UAE premier: Egypt's Sisi could run as a civilian

DUBAI Mon Jan 13, 2014 9:11am EST

A supporter of Egypt's army chief and defense minister General Abdel Fattah al-Sisi holds a Koran (L) and a cross during a protest in support of the new constitution at Tahrir Square in Cairo December 20, 2013. REUTERS/Mohamed Abd El Ghany

A supporter of Egypt's army chief and defense minister General Abdel Fattah al-Sisi holds a Koran (L) and a cross during a protest in support of the new constitution at Tahrir Square in Cairo December 20, 2013.

Credit: Reuters/Mohamed Abd El Ghany

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DUBAI (Reuters) - The United Arab Emirates prime minister said on Monday Egypt's army chief should not run as a military man for president, but if he stood as a civilian that would be a personal matter, the Gulf state's official news agency reported.

A story outlining the views of premier Sheikh Mohammed bin Rashid Al Maktoum appeared on the WAM agency several hours after he gave an interview to the BBC, in which he was quoted as saying Sisi was better off staying in the military than running for president.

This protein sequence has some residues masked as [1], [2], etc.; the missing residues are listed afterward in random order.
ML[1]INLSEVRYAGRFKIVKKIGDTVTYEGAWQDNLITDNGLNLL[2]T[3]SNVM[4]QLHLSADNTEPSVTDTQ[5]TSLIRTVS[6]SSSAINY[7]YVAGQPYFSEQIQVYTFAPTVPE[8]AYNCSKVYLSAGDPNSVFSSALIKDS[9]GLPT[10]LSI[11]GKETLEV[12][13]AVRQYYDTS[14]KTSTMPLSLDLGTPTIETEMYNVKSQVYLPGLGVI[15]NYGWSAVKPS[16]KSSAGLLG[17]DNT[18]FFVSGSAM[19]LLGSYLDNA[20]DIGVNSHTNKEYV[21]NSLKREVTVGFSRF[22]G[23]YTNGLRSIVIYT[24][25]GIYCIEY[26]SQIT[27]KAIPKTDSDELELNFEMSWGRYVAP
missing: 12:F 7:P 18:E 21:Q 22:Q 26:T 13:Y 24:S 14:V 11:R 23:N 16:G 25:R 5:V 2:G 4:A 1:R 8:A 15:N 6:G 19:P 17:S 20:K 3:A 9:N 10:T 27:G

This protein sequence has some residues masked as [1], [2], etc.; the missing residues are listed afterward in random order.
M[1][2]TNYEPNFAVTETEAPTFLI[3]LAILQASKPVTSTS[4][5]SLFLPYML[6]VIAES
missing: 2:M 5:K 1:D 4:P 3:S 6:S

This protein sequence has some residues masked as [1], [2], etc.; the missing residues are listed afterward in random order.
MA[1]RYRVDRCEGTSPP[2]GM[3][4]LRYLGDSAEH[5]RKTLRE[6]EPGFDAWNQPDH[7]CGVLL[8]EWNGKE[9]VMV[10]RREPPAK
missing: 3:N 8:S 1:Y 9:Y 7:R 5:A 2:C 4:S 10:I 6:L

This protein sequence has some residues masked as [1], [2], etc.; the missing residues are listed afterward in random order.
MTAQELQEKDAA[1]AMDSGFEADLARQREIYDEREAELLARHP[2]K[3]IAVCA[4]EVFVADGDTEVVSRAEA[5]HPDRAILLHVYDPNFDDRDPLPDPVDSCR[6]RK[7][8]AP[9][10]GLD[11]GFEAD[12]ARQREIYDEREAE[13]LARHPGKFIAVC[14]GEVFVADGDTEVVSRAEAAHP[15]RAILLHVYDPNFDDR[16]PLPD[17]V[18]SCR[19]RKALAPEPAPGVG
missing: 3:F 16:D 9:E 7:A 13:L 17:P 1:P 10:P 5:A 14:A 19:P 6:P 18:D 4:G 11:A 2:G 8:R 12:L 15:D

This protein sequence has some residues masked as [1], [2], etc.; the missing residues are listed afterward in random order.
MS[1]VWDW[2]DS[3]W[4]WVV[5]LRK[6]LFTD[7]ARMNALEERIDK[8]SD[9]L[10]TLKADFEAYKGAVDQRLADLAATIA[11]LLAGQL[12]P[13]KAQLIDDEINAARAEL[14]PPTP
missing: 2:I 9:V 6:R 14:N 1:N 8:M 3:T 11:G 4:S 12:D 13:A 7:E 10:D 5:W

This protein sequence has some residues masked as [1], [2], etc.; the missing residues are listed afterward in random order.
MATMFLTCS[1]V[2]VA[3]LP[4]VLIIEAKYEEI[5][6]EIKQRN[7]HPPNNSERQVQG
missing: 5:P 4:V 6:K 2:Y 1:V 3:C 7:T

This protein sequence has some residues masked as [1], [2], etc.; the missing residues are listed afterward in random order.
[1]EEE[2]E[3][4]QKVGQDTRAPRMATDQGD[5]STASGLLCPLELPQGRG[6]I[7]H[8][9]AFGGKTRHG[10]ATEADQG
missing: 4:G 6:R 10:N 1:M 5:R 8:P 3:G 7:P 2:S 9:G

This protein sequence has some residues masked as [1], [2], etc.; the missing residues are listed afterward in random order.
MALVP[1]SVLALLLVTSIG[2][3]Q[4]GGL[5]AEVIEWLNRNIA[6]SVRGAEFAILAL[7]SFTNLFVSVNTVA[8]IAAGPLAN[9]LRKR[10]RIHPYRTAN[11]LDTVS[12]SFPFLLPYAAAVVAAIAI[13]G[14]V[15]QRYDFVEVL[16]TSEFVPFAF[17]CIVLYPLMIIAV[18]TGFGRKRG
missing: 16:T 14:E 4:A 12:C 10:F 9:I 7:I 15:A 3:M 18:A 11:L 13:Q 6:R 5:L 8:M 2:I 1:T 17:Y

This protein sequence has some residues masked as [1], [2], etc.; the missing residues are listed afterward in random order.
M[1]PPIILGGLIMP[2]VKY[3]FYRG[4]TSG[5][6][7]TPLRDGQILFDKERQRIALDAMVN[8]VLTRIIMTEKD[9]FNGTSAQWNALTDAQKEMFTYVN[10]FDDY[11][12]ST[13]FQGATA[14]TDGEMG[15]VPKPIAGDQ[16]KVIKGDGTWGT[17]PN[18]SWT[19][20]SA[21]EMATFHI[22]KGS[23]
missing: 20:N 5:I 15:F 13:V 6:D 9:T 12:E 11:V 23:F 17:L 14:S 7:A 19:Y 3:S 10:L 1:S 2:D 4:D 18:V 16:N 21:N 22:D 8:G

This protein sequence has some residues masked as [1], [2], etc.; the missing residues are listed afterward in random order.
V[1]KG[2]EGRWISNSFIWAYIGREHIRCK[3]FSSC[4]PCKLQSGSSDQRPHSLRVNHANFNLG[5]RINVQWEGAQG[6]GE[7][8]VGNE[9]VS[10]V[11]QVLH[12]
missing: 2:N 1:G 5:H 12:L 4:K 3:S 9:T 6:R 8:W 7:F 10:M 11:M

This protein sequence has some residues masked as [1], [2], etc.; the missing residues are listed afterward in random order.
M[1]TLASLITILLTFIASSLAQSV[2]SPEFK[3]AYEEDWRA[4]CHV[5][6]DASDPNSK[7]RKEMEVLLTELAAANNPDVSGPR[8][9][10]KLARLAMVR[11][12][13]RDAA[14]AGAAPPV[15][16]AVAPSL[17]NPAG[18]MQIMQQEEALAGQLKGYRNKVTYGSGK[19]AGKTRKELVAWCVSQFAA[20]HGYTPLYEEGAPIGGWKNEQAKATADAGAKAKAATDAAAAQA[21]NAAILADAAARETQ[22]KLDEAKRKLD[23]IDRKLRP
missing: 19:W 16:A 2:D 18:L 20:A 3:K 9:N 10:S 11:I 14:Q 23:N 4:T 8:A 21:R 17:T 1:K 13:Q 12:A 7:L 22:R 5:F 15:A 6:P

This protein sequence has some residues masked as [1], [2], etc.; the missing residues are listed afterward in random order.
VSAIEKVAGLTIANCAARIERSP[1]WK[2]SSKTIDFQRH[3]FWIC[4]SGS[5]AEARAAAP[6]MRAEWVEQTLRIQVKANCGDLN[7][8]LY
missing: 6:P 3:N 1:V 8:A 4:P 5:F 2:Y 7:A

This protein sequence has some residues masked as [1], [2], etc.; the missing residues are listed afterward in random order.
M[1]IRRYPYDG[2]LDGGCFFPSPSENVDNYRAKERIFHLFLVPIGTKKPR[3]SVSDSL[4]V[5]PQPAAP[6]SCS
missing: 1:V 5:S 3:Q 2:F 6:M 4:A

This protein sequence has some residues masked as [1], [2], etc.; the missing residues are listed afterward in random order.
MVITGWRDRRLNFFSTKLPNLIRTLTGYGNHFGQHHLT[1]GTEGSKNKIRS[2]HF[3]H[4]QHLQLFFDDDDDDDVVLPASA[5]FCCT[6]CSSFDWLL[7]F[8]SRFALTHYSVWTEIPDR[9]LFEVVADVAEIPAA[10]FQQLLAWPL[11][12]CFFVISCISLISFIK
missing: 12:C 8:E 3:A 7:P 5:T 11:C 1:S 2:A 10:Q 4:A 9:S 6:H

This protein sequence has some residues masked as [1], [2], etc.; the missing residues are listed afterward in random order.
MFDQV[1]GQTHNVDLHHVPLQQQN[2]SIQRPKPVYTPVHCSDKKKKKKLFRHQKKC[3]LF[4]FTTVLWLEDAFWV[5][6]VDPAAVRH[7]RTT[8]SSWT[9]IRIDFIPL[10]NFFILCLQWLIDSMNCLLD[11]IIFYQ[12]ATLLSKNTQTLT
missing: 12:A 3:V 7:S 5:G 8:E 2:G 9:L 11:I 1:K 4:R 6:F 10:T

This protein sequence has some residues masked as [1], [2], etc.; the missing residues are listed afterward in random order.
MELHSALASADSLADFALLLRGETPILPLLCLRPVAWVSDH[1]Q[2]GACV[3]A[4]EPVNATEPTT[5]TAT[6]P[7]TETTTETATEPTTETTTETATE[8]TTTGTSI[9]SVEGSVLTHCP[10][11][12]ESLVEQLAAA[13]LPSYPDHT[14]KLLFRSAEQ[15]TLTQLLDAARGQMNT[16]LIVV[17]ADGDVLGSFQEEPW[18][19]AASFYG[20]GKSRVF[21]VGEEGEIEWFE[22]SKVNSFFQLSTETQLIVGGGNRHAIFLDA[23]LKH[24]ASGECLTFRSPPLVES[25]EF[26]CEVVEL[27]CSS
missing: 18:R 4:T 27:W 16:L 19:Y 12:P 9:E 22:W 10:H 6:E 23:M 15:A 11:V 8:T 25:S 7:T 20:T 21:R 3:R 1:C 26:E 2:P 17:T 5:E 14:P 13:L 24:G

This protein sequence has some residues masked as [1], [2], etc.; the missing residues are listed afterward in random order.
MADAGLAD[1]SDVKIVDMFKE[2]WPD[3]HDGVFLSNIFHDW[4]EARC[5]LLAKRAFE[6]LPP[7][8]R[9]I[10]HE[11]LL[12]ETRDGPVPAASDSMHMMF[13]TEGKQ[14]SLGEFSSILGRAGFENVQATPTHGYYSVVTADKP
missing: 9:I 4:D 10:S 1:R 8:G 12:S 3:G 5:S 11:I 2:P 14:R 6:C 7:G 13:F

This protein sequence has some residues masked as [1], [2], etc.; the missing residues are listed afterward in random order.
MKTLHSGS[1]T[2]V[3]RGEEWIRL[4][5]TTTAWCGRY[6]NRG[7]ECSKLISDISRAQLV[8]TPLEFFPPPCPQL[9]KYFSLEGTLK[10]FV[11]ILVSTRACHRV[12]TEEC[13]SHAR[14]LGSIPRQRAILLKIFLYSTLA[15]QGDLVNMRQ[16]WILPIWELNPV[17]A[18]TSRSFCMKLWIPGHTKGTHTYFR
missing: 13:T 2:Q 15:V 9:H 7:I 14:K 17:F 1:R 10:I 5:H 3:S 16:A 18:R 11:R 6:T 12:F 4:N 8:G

The UAE, along with the Gulf's dominant Sunni Muslim state Saudi Arabia, championed army chief General Abdel Fattah el-Sisi after he deposed Islamist President Mohamed Mursi last year.

They have since given Egypt billions of dollars in economic aid.

Sisi, who removed Mursi in July after mass protests, gave his clearest indication yet on Saturday that he will run for the presidency.

The WAM story quoted an official source in Sheikh Mohammed's office as saying:

"His Royal Highness's brotherly advice is that General al-Sisi should not run as a military man for the post of the presidency. However his nomination as a civilian, in response to the demands of the people, that is a personal affair that only concerns General Sisi.

"The source ... affirmed that the UAE respected the will of the Egyptian people and supports their political choices."

In his earlier comments reported by the BBC, Sheikh Mohammed, who is also the ruler of Dubai, also said Egypt was better off without Mursi.

In Cairo, the Egyptian Foreign Ministry declined to comment.

(Writing by Yara Bayoumy, Editing by Hugh Lawson, John Stonestreet)

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Comments (1)
stambo2001 wrote:
Lipstick meet pig. Change of suit. Fresh paint covering the old sign. Same people. Same beliefs. Same way of doing business.

The US Army School of the Americas put on lipstick and became The Western Hemisphere Institute for Security Cooperation (WHINSEC).

Blackwater put on lipstick and became Xe Services before putting a fresh coat of lipstick on a year later to become Academi.

Funny thing about putting lipstick on a pig…it’s still a pig. It’s all a racket. Always has been, always will be.

Jan 13, 2014 10:06am EST  --  Report as abuse
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